Paterson’s Opioid Response Team Expanding

Source: North Paterson Press

Willie Moody spent four hours each of the past two Thursdays offering coffee, donuts and drug treatment referrals to addicts wandering the streets of Paterson’s 4th Ward. Moody, the executive director of the Paterson-based Tier1 Recovery program, said he plans to keep showing up every week at the same spot near the city’s main library for the coming year.

Moody’s work is part of city officials’ expansion of Paterson’s Opioid Response Team, an outreach program that teams up social service groups with an emergency medical technician and a plainclothes police officer.

What started as a two-day-per-week effort involving two nonprofit groups in the fall of 2021 has grown to five days with six organizations.

One of the six groups, Fountain of Salvation of Paterson, focuses on church-related community events in the city, while another, Paterson CeaseFire, has added the drug treatment referrals to its longstanding anti-violence work. On top of that, the city has reached an agreement for Passaic County to deploy its Hope 1 mobile recovery van in Paterson for days during the week.

The other nonprofits groups retained by the city for the ORT effort are Rapha Healthcare Services of Paterson, City Relief of Elizabeth, and Mainstream Recovery from Eatontown.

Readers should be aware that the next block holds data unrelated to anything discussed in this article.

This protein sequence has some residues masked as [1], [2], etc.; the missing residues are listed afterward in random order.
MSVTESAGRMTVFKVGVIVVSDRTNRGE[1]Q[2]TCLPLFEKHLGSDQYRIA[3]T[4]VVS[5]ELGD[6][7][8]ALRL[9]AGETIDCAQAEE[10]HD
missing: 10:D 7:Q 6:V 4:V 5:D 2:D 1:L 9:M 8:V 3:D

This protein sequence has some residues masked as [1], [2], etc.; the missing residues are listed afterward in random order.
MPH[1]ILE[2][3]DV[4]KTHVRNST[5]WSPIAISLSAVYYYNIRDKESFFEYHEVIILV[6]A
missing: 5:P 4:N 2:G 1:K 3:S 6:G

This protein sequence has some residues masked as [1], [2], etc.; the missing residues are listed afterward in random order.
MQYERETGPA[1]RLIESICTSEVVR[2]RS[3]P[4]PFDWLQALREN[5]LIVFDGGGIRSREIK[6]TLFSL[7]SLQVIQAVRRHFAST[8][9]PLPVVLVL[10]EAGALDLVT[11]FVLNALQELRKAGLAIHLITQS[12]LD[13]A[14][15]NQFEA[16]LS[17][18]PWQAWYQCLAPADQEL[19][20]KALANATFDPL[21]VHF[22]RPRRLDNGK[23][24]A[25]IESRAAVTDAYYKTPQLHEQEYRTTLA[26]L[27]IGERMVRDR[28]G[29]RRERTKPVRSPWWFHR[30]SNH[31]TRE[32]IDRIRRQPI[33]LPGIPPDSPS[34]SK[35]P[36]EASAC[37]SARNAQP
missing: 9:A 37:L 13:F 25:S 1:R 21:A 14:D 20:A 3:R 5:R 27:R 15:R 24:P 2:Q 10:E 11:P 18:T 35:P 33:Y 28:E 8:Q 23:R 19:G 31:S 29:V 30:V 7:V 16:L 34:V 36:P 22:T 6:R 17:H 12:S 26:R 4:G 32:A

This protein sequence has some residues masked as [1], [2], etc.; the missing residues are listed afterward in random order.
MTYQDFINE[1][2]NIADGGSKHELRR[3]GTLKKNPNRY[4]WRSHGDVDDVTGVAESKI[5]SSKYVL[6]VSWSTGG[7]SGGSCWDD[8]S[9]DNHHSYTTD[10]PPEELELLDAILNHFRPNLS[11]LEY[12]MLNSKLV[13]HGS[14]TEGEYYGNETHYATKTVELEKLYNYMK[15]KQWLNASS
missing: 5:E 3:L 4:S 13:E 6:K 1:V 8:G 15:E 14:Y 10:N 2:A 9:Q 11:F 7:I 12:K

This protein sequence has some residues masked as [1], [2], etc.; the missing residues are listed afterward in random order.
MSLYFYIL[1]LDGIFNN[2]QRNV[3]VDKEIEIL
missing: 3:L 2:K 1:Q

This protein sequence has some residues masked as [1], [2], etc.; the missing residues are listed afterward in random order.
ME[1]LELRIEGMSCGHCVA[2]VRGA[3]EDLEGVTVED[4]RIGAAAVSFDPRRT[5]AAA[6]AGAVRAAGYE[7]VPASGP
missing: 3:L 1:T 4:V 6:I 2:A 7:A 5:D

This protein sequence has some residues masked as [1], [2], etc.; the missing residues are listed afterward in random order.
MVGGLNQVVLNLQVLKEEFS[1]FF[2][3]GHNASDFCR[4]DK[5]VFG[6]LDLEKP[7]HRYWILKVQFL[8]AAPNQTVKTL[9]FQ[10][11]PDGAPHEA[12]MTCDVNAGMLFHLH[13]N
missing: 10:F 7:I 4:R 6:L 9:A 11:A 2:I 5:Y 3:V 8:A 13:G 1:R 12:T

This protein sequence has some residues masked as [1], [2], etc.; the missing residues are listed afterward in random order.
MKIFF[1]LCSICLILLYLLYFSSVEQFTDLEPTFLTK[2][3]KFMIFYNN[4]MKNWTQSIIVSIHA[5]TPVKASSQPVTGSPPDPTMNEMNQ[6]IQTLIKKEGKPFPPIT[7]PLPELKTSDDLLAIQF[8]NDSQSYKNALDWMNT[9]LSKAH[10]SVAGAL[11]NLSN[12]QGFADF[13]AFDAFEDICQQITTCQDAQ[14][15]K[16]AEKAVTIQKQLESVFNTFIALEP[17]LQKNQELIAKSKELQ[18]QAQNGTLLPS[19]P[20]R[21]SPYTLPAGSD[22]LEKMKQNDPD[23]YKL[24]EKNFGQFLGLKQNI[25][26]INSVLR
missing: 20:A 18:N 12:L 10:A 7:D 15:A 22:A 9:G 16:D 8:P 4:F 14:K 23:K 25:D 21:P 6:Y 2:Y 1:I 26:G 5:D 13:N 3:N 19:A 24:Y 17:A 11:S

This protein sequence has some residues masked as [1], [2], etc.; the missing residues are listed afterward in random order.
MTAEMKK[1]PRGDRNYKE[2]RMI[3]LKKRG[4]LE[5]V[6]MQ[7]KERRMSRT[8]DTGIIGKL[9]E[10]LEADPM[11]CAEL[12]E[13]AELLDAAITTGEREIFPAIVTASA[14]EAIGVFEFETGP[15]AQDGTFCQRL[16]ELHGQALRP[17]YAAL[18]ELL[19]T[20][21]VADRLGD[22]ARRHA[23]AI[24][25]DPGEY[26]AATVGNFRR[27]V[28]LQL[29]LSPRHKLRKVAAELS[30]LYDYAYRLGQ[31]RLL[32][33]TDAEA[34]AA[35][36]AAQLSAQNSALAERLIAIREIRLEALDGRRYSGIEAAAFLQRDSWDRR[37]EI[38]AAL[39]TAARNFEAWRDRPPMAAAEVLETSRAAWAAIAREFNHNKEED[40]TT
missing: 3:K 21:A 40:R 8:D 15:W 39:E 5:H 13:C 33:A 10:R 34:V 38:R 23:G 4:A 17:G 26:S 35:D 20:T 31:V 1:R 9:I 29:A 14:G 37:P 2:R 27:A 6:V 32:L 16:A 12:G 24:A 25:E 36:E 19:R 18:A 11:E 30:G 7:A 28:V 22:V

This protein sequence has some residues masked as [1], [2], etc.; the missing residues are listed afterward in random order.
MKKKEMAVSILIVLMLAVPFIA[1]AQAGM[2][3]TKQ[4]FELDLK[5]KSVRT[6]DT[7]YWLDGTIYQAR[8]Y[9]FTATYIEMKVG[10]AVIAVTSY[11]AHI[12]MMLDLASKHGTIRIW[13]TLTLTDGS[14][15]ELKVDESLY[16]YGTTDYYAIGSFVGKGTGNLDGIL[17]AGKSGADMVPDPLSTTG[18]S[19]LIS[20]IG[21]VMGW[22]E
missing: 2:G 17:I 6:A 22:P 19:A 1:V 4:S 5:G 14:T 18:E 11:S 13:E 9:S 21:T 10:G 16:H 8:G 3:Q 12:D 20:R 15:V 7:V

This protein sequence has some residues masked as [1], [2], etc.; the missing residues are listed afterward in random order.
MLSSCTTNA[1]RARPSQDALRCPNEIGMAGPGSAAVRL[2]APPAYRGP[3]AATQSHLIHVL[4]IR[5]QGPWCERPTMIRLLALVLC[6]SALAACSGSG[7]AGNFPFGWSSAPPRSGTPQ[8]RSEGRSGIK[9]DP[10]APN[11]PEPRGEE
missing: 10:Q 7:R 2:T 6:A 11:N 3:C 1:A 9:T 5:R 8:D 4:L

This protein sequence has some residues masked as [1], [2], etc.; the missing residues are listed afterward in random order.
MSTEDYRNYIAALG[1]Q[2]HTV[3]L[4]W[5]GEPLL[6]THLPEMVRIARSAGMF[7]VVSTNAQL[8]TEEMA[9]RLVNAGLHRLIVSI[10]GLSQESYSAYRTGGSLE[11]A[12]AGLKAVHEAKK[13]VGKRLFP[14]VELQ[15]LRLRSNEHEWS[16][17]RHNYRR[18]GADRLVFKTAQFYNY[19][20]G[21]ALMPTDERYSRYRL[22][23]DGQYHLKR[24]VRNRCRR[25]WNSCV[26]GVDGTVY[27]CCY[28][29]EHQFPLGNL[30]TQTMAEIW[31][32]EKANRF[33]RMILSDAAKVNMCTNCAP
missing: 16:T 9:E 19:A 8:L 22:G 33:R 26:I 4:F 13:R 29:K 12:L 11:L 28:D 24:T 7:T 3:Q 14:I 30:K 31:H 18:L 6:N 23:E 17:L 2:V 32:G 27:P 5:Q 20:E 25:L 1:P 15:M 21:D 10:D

City Relief was part of the first year of the program and was picked to be part of its for a second time, with its services being expanded from one day per week to two. The group’s Paterson outreach director, Joe Shultz, said the group would continue focusing on the people who congregate along the railroad tracks near East 18th Street, as well as along Van Houten, Ellison and Fair streets.

Shultz noted that besides providing paper referrals, the ORTs sometimes drive addicts to the hospital, where they can enroll in drug treatment programs that use medications to take away their urges and withdrawals.

Often, Shultz said, it takes ongoing interactions over the course of weeks or months before addicts volunteer for the treatment. During the first year, the City Relief ORTs about 30 to 35 addicts to medication programs, he said.

“Whenever they become ready, willing and able, we can transport them,” he said.

William Henry of the CeaseFire program said his group already spends lots of time in Paterson crime-plagued neighborhoods with its anti-violence efforts. “We’re out on the streets anyway, so we might as well help with this too,” he said. He adds that he encounters many people with substance abuse problems during his work on prison re-entry programs in Paterson.

“I know how to deal with addicts,” he said.

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